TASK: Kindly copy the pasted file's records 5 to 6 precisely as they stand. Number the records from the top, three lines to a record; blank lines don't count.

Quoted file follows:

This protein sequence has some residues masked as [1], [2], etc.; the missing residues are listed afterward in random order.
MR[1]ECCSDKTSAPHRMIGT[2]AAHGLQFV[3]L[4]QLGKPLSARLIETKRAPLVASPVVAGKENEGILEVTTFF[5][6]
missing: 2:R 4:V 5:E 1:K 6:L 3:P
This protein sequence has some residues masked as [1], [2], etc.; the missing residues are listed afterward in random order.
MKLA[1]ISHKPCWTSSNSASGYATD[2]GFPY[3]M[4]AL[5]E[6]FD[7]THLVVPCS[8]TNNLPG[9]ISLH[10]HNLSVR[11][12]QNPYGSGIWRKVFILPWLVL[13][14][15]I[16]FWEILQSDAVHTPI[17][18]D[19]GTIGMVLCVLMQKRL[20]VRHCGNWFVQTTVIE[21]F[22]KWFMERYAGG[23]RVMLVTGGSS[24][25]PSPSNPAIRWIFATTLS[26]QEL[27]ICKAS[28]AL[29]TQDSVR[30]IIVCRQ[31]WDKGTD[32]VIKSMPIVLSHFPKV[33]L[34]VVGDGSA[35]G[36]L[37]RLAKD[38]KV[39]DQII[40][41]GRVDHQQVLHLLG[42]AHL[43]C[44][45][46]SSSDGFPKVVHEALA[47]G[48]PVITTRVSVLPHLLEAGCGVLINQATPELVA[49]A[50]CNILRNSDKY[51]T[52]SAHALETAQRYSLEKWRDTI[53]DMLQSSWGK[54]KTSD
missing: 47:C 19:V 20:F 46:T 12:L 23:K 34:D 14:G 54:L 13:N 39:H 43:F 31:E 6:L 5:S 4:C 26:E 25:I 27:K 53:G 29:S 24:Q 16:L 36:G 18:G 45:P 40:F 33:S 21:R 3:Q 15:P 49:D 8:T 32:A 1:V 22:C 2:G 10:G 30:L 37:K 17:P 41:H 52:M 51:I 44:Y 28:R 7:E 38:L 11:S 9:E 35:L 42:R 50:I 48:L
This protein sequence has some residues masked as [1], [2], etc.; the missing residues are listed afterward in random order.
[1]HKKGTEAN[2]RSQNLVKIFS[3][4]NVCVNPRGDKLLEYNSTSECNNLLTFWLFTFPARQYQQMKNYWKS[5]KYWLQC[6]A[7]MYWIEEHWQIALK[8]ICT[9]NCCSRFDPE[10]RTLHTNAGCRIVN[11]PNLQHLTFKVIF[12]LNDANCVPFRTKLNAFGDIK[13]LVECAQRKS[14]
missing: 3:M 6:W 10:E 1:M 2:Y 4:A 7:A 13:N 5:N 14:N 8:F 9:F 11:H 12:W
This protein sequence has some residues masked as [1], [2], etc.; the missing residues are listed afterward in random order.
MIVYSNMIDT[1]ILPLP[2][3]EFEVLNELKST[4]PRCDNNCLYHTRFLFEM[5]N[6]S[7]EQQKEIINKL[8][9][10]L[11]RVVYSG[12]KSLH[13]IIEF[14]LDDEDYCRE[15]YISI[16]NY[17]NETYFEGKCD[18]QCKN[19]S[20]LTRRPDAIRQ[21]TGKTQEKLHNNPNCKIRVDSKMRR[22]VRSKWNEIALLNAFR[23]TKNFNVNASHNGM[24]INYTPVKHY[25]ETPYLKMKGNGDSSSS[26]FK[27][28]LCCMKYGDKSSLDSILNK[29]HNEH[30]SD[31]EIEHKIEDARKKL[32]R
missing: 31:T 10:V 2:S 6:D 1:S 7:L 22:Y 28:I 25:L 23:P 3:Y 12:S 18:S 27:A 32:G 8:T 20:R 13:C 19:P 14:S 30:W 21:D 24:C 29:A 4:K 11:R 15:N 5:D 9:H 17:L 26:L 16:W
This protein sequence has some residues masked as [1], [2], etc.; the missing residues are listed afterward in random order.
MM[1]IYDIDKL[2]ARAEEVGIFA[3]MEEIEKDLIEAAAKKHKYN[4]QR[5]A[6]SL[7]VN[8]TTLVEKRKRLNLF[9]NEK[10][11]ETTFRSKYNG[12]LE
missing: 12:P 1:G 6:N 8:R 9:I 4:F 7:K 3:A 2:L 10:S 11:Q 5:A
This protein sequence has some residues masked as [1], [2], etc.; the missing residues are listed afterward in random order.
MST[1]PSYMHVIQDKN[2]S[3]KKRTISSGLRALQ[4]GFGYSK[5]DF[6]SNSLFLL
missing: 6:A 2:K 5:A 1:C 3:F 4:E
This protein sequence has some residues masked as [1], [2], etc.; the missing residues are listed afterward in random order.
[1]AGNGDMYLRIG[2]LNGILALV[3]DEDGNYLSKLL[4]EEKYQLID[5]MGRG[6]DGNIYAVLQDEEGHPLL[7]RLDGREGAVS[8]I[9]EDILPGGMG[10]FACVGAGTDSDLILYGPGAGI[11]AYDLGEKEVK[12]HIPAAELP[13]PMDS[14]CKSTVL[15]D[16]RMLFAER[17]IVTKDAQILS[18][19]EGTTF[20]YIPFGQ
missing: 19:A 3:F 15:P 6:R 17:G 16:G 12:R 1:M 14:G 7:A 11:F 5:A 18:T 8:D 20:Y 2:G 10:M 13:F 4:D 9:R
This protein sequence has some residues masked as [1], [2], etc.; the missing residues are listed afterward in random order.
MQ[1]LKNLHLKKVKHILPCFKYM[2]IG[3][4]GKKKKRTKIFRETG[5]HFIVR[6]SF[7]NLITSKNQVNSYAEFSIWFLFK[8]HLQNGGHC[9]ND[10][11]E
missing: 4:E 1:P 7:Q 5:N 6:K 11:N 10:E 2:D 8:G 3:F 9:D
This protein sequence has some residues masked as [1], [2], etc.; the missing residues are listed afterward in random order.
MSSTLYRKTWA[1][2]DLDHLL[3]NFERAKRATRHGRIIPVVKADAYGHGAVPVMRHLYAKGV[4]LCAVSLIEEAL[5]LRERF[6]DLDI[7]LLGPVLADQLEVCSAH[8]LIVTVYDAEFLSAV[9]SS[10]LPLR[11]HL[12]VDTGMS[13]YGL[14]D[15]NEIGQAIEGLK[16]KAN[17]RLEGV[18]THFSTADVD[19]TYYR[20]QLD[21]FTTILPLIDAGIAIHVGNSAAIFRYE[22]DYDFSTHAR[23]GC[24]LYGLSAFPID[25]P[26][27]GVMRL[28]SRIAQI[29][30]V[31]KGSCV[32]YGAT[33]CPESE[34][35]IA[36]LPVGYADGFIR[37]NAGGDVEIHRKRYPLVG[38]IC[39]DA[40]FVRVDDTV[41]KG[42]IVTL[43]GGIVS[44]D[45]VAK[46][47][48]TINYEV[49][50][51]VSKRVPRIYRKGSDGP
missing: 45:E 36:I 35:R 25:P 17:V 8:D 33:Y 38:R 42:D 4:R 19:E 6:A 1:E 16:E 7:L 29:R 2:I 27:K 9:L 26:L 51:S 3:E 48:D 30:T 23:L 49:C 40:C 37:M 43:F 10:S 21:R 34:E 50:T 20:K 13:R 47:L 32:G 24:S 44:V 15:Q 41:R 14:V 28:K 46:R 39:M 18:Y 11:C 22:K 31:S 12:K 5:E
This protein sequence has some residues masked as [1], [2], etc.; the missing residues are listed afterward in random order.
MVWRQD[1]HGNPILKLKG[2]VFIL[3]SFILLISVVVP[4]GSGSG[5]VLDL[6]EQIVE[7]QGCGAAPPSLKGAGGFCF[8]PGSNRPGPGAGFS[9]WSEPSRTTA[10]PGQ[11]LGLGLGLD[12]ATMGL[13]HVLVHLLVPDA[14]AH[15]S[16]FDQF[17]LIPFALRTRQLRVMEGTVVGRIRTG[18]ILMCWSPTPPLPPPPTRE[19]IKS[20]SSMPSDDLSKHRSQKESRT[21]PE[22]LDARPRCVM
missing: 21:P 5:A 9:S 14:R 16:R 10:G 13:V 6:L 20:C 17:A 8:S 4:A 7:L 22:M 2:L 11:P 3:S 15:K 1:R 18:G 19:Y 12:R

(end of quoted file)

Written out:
This protein sequence has some residues masked as [1], [2], etc.; the missing residues are listed afterward in random order.
MM[1]IYDIDKL[2]ARAEEVGIFA[3]MEEIEKDLIEAAAKKHKYN[4]QR[5]A[6]SL[7]VN[8]TTLVEKRKRLNLF[9]NEK[10][11]ETTFRSKYNG[12]LE
missing: 12:P 1:G 6:N 8:R 9:I 4:F 7:K 3:A 2:L 10:S 11:Q 5:A
This protein sequence has some residues masked as [1], [2], etc.; the missing residues are listed afterward in random order.
MST[1]PSYMHVIQDKN[2]S[3]KKRTISSGLRALQ[4]GFGYSK[5]DF[6]SNSLFLL
missing: 6:A 2:K 5:A 1:C 3:F 4:E